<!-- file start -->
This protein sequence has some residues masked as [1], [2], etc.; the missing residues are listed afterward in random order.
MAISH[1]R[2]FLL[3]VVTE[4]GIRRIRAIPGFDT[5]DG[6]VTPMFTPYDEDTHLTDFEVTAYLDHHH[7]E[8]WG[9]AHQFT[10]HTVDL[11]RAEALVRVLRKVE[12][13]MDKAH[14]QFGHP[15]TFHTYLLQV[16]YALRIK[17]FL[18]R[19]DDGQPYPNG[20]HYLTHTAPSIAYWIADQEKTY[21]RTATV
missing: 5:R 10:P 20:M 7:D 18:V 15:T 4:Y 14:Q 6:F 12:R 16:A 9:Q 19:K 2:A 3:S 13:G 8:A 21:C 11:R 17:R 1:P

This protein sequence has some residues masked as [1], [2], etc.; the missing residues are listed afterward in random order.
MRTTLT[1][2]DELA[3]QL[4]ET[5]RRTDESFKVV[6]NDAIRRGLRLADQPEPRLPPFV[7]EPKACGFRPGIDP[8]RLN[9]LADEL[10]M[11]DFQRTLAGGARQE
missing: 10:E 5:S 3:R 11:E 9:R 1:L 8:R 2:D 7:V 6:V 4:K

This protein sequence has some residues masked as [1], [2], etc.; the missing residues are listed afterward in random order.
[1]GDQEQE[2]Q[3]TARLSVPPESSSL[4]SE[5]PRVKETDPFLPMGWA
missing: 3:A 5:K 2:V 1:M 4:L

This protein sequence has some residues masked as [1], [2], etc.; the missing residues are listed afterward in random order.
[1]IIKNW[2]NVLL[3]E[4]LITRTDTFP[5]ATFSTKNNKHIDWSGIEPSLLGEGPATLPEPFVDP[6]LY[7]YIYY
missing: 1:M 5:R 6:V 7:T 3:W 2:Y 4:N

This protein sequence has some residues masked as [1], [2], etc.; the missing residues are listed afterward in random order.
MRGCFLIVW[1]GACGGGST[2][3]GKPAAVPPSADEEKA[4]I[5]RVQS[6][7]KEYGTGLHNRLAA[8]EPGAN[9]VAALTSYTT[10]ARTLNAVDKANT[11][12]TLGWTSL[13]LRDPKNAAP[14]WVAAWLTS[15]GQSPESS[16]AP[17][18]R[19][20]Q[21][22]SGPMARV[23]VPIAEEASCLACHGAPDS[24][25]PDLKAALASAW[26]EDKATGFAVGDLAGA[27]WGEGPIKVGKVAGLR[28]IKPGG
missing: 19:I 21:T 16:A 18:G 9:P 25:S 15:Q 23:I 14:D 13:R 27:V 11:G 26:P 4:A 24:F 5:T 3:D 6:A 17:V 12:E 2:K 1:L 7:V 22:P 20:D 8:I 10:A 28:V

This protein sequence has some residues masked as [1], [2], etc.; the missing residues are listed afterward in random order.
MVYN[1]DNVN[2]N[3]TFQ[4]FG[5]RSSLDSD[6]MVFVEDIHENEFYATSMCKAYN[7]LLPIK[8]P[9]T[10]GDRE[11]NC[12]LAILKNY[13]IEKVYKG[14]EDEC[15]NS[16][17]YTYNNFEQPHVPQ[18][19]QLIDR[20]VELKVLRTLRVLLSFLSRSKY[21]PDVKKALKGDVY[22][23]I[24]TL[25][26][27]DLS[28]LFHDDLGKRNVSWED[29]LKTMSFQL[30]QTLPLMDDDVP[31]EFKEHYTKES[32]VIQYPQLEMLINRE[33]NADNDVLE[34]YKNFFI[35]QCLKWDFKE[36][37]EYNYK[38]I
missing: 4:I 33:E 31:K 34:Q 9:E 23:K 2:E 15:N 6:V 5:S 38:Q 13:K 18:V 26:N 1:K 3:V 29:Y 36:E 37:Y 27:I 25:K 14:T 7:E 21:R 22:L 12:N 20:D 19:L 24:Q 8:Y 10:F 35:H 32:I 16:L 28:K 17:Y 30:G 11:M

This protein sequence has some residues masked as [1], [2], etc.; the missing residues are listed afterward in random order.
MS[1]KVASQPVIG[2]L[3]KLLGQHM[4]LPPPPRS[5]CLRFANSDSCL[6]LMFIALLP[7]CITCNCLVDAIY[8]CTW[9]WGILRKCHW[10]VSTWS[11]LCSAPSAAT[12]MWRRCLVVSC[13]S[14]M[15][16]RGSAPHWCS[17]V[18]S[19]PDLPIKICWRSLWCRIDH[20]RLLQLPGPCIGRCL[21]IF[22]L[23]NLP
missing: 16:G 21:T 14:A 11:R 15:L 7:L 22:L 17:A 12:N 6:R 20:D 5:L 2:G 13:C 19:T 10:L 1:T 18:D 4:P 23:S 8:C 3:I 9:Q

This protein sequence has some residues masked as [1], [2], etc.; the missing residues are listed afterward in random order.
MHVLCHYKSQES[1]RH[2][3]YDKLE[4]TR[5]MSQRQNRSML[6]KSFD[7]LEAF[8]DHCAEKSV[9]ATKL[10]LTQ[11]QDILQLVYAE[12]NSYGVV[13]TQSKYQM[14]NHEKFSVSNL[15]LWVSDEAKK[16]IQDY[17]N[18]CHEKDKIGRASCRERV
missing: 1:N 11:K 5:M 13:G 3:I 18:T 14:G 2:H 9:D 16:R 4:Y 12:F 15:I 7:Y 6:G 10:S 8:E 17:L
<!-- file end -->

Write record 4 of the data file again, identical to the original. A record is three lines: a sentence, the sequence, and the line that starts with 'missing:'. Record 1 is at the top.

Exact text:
This protein sequence has some residues masked as [1], [2], etc.; the missing residues are listed afterward in random order.
[1]IIKNW[2]NVLL[3]E[4]LITRTDTFP[5]ATFSTKNNKHIDWSGIEPSLLGEGPATLPEPFVDP[6]LY[7]YIYY
missing: 1:M 5:R 6:V 7:T 3:W 2:Y 4:N